To achieve the above object, according to the present invention, a handwriting input device having a pen body in the shape of a pen is provided with, inside the pen body, a pen stem holder for holding a pen stem in such a way that a part of the pen stem sticks out of the pen stem holder through an opening provided at one end of the pen stem holder, the pen stem in holder having a hemispherical projection formed in its middle portion; an omnidirectional pressure sensor having an operation shaft formed integrally with an actuator; a data processor for processing electric signals outputted from said sensor; and a connector for connecting the tail cap portion of the pen stem holder to the operation shaft of the sensor.

According to the present invention, the hemispherical projection formed in the middle portion of the pen stem holder, in combination with a supporter provided inside the pen body, forms a fulcrum that allows the pen stem to rotate about the center of the hemispherical projection. The omnidirectional pressure sensor provided inside the pen body has a pressure-sensing plate placed perpendicularly to the axis of the pen stem. The connector for connecting the pen stem holder to the operation shaft formed integrally with the actuator placed at the center of the pressure-sensing plate of the omnidirectional pressure sensor is made of a resilient material.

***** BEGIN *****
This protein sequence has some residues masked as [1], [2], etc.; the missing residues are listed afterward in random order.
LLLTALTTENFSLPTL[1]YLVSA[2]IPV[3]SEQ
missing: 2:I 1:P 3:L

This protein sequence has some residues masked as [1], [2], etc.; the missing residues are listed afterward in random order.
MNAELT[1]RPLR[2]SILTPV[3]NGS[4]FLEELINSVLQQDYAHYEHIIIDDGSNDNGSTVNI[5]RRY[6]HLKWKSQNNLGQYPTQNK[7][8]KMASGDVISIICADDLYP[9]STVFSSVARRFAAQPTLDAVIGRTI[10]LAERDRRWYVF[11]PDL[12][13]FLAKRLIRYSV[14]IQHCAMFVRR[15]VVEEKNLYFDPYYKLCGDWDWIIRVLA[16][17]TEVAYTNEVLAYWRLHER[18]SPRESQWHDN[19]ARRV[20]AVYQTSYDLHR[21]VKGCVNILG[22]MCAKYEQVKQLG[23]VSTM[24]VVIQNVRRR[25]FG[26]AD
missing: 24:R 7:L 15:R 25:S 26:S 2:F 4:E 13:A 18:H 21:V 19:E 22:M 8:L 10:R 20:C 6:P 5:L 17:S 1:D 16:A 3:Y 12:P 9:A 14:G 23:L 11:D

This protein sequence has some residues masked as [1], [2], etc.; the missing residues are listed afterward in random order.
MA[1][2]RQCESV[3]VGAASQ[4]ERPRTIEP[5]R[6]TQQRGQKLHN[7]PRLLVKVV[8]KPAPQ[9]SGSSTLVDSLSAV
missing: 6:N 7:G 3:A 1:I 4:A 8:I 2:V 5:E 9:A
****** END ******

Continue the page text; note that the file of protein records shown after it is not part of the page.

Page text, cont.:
Moreover, the pen stein holder has a holding pipe in the shape of a hollow pipe having a smaller diameter in its tail-cap portion, and the pen stem is removably held inside this pipe.

In the method of detecting handwriting and handwritten information according to the present invention, the omnidirectional pressure sensor detects the variation of the pressure applied thereto and thereby obtains information as to the variation with time of the direction and magnitude of the force due chiefly to friction that the tip of the pen stem receives directly from the surface of paper on which writing is performed. Moreover, the direction in which the pen stem is held and the up/down movement of the pen stem are detected simultaneously.